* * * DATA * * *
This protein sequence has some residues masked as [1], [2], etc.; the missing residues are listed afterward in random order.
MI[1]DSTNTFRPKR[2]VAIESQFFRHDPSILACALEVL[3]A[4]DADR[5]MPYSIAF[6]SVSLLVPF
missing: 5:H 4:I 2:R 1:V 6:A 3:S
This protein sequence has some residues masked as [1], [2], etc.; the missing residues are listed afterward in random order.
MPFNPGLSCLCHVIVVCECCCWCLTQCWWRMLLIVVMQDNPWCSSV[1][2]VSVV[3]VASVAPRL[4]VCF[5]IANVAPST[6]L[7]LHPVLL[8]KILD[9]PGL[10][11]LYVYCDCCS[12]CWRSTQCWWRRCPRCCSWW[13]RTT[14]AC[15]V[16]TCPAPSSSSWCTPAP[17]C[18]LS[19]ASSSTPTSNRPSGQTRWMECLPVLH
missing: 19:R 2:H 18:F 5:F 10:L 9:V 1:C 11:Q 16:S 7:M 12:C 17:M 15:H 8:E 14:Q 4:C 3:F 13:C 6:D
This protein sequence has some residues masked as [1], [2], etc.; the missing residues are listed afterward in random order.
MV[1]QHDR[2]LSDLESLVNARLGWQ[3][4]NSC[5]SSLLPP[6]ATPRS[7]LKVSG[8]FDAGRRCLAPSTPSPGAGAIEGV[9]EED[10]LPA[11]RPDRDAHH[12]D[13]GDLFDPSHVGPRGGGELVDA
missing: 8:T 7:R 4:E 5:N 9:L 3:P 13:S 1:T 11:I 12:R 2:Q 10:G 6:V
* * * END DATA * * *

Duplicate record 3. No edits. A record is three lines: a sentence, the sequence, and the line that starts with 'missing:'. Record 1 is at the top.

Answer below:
This protein sequence has some residues masked as [1], [2], etc.; the missing residues are listed afterward in random order.
MV[1]QHDR[2]LSDLESLVNARLGWQ[3][4]NSC[5]SSLLPP[6]ATPRS[7]LKVSG[8]FDAGRRCLAPSTPSPGAGAIEGV[9]EED[10]LPA[11]RPDRDAHH[12]D[13]GDLFDPSHVGPRGGGELVDA
missing: 8:T 7:R 4:E 5:N 9:L 3:P 13:S 1:T 11:I 12:R 2:Q 10:G 6:V